BrianJ said...

I'm not sure we disagree, Robert. Throughout time, God has made it clear that he wants our trust, not our compliance. Christ's gospel I think was a response/reaction to the misunderstanding of the day: viz. that the Law was soooo important in and of itself. Christ forces us to seek the Spirit, not the Law.

But what is it that the Spirit does? One of the results of the testifying and teaching that the Spirit provides is that we know in whom to trust and we understand what is required of us.

Help me understand if I am reading you wrong, or if perhaps I am just making more sense now.

Robert C. said...

I'm wondering about your description of the Spirit, that it helps us "understand what is required of us." Of course I agree with this in one sense, but there seems a tension in scripture in terms of being "anxiously engaged in a good cause, and do[ing] many things of [our]own free will." (I think this is closely related to the issue I tried to articulate in the comment I just made on the previous thread about prayer and our will vs. God's will....)

I think these issues can be thought about at least partially through the law of Moses vs. Christ fulfilling the law.

If you want a really deep take on issues which I think are related to this, see this essay by Jim F. on Adam and Eve. I don't claim to understand the essay, but what the essay got me thinking about is that perhaps in order to truly be agents for ourselves, we had to choose something different than what God desired. But in doing so, we were cut off. For some reason the Atonement makes it possible for us to take our newly discovered/born agency and choose to follow God's will (in a way that wasn't possible before we rebelled).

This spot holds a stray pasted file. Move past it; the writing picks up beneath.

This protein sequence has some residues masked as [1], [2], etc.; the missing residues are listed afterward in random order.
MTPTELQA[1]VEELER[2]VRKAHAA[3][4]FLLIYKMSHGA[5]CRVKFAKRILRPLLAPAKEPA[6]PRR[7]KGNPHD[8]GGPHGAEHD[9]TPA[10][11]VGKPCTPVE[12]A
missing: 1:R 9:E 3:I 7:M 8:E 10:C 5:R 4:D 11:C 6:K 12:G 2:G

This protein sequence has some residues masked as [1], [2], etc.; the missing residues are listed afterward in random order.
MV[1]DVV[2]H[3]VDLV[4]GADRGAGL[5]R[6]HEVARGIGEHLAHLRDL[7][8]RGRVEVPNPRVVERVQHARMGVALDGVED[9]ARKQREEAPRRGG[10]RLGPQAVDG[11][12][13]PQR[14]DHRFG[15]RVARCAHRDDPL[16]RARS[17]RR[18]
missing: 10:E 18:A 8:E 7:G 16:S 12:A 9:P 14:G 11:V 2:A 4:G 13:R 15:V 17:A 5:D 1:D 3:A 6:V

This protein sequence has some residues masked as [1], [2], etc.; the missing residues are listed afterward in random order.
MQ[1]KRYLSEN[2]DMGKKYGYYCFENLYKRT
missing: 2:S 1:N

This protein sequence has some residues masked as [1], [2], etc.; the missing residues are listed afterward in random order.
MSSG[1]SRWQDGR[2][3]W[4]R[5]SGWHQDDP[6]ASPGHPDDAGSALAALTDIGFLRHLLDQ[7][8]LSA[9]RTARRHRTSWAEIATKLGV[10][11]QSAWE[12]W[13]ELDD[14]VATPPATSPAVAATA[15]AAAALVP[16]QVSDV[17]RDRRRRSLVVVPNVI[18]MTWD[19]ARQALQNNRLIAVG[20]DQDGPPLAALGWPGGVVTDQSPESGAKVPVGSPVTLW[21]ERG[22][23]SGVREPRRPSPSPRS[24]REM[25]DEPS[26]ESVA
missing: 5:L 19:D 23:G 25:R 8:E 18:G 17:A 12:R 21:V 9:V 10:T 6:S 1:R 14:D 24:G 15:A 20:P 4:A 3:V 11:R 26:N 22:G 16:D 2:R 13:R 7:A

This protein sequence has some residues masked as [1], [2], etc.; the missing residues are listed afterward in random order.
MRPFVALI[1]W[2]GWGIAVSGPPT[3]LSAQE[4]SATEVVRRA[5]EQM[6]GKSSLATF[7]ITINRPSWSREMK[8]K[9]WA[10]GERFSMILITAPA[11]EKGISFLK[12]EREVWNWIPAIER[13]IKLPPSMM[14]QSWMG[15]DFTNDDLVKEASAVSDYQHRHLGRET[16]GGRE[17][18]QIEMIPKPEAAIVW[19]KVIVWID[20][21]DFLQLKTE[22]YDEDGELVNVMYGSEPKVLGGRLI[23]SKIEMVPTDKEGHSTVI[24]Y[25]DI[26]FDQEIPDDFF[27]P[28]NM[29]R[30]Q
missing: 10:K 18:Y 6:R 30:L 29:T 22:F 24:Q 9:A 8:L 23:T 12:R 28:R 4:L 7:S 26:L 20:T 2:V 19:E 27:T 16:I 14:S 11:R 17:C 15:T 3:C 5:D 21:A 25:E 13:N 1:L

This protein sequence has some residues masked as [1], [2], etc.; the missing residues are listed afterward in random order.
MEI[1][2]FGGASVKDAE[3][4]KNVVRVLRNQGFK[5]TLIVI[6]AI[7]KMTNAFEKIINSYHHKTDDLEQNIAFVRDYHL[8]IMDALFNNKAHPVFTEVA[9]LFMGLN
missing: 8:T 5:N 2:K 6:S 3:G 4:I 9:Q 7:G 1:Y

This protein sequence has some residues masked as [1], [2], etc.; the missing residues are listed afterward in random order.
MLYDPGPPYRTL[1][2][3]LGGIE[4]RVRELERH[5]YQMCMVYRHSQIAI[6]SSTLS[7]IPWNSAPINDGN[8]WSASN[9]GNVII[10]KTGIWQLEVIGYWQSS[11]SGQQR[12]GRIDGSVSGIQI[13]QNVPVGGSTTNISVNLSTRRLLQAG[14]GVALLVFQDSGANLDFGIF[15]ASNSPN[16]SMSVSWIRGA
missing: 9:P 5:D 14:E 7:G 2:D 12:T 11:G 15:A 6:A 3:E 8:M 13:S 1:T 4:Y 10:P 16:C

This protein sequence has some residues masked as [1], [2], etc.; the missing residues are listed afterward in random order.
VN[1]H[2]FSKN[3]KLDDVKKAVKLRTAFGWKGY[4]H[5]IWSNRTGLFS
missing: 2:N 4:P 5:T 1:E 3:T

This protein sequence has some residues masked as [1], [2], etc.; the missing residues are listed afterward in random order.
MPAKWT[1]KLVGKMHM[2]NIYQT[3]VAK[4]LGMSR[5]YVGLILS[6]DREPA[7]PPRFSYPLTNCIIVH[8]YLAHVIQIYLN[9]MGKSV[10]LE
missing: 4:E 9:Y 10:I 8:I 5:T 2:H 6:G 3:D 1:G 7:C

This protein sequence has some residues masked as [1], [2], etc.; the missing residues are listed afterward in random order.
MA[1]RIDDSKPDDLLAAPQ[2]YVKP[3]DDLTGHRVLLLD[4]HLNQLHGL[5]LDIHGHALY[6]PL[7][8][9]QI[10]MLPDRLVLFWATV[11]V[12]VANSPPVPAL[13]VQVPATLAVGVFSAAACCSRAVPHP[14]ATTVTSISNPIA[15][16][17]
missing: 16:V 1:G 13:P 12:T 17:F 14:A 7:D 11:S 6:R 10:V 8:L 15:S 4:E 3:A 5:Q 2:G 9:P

My views on this are not very clear, so don't try too hard to make sense of them. Also, after reading Jim's essay, I read 2 Ne 2:11 with new eyes--here is a brief note at the wiki on my reading (under the exegesis section).

Robert C. said...

After rereading my comment, I don't think I really addressed your question very well. So, to restate a bit: I wonder if the Spirit, rather than simply telling us what God wants us to do (in a being-obedient sense), I'm wondering if it isn't more accurate to think of the Spirit as helping us find our own creative aspect of agency that is in accordance with God's will but not derived from God's will per se. I'm not proposing our righteous desires are completely independent of God's will, but that perhaps they are not completely derived from God's will alone, as the word obedience suggests (at least to my mind). I think that obedience is indeed the first law of heaven in the sense that we first prove our obedience to God (which is what the law of Moses does a good job of testing us on), but that Christ is pointing to something beyond just obedience, the same something that D&C 58 is pointing toward--something about finding our own creative voice for good (or something to that effect)....

BrianJ said...

Robert: that's very, very helpful. I've tried in the past to ponder some of the ideas you bring up, but my thoughts were too fuzzy. I especially liked what you said:

"I'm not proposing our righteous desires are completely independent of God's will, but that perhaps they are not completely derived from God's will alone, as the word obedience suggests."